Less than a year after the rampage at Virginia Tech, another American university suffers an attack by a pissed-off young man toting a gun. As expected, those close to the shooter described him as "happy" and "stable," but unlike many other mass murderers, he revealed a darker side long before he picked up his gun. He was reportedly abusive toward his on-and-off girlfriend, and had a history of mental illness. The exact type of illness isn't identified, but it was reported that in the weeks before the shooting, the gunman had stopped taking his medication. An untreated mental illness can have tragic consequences, particularly if the disorder in question is paranoid schizophrenia. Plagued by hallucinations, a schizophrenic is so detached from reality that they sometimes do the unthinkable. Herbert Mullin killed random victims in Southern California because he heard the voice of his father telling him to "sing the die song." In northern California, Richard Trenton Chase murdered three people, including a mother and her child, and drank their blood because he believed that his own blood was turning to dust, and by drinking the blood of others, he could replenish his own veins. And in the twisted world of Scientology, Jeremy Perkins, whose schizophrenia went untreated due to the cult's hatred of psychiatry, stabbed his mother to death. But even if the NIU shooter wasn't schizophrenic, stopping his medication could have led him to take extreme actions. Since, like most other mass murderers, he ended his shooting spree by taking his own life, he very likely had a history of depression, and, with his mind inflamed and his rage level high, he wanted to take others with him when he ended it all.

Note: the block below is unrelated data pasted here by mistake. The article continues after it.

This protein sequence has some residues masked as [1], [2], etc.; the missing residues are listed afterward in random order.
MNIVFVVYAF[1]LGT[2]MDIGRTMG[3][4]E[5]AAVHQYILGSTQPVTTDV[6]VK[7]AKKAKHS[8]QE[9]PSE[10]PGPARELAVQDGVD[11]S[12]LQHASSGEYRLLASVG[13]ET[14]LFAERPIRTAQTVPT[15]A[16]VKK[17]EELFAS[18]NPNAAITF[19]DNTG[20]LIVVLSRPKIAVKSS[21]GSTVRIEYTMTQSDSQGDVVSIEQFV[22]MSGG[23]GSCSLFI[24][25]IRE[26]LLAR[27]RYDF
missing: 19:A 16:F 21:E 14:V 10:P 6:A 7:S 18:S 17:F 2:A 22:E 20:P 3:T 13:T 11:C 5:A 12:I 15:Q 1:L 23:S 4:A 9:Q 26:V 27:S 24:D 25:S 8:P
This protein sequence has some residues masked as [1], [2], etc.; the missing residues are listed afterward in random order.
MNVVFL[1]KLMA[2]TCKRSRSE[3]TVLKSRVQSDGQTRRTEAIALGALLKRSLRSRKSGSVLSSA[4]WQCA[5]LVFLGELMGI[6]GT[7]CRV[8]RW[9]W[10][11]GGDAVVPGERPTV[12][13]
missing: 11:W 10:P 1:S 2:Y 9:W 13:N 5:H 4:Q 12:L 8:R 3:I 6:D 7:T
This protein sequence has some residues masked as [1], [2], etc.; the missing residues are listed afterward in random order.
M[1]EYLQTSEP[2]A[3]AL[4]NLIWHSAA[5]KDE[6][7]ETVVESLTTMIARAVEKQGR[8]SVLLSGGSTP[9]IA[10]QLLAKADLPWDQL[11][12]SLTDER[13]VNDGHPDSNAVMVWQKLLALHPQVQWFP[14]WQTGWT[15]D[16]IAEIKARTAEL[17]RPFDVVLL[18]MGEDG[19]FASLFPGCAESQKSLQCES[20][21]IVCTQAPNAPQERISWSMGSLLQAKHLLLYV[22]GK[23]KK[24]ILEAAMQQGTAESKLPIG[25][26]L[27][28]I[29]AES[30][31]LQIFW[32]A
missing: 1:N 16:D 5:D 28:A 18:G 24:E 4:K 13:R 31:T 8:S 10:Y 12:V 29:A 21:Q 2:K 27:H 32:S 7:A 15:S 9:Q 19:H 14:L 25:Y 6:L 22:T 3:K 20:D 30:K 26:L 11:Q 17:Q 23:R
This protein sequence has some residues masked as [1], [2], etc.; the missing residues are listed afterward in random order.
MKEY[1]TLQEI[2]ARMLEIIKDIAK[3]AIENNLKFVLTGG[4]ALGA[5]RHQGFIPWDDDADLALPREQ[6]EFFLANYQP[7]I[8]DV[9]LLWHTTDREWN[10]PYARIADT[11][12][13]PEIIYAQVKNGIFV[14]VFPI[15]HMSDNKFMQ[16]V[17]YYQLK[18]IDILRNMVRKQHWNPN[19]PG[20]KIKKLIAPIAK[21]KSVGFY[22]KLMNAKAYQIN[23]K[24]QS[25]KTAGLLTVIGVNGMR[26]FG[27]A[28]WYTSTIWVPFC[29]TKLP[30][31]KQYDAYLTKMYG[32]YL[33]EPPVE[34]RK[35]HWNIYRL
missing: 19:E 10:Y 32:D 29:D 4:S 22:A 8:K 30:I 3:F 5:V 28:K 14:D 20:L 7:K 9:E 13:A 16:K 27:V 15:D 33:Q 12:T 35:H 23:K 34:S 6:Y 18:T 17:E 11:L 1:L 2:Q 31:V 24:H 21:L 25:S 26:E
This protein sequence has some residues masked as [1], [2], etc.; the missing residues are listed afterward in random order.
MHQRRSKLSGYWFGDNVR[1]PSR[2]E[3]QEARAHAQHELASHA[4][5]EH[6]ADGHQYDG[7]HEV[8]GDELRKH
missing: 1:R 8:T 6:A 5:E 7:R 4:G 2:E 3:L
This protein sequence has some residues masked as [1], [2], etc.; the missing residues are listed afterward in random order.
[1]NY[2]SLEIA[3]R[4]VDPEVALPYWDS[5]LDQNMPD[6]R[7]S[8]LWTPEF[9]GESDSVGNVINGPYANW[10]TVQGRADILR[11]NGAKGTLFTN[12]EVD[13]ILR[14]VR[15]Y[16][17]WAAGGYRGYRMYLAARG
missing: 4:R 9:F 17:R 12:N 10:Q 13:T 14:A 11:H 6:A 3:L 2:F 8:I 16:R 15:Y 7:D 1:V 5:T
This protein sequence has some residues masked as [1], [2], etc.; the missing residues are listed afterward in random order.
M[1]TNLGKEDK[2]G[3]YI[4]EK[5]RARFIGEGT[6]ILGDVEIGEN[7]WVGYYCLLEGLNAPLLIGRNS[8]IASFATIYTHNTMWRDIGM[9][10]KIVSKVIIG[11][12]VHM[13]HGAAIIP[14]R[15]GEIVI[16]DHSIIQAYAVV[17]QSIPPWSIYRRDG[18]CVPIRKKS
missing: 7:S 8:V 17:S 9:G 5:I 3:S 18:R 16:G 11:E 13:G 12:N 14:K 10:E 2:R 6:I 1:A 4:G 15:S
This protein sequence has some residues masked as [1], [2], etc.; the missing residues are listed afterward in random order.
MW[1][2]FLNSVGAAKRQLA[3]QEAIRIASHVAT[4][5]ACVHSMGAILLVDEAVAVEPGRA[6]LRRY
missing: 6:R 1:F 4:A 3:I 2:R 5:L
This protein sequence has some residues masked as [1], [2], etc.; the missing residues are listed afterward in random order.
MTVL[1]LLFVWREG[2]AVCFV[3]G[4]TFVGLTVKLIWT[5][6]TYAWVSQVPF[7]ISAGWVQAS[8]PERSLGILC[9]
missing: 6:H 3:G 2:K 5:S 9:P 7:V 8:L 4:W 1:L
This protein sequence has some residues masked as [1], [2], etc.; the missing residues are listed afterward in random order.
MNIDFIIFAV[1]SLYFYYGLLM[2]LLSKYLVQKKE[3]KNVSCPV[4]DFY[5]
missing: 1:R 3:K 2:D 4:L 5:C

In older crime news, a forensic anthropologist is examining the remains found in Belle Gunness' Indiana home over 100 years ago to determine whether the body could have belonged to this infamous black widow. I saw a documentary about Gunness a few years ago, and in the annals of black widows and female killers, she had a unique savagery. Most female murderers prefer the delicate administration and clean, and excruciatingly slow and painful, method of poison, or, like Aileen Wuornos, the quick and detached method of gunfire. But Gunness' victims were chopped up and burned, either in lieu of or in addition to being dosed with poison. The controversy surrounding her own death came after her farmhand confessed on his deathbed to helping Gunness dispose of her victims. When authorities arrived at the house, they found it burned to the ground, with 20 or 30 charred corpses buried in the ground. Three relatively fresh bodies were also found, supposedly those of Belle and her two children. But some found it difficult to believe that Belle was actually dead. The corpse that was supposed to be hers was decapitated, removing the distinctive facial features. Also, Belle was a large woman, and the corpse seemed to indicate a lighter build. While the new forensic evidence indicates that the body could belong to someone of Belle's height, it remains unclear whether the truth will come out. But Belle Gunness was nothing if not crafty, and self-serving, so no one would put it past her to fake her death to elude prosecution.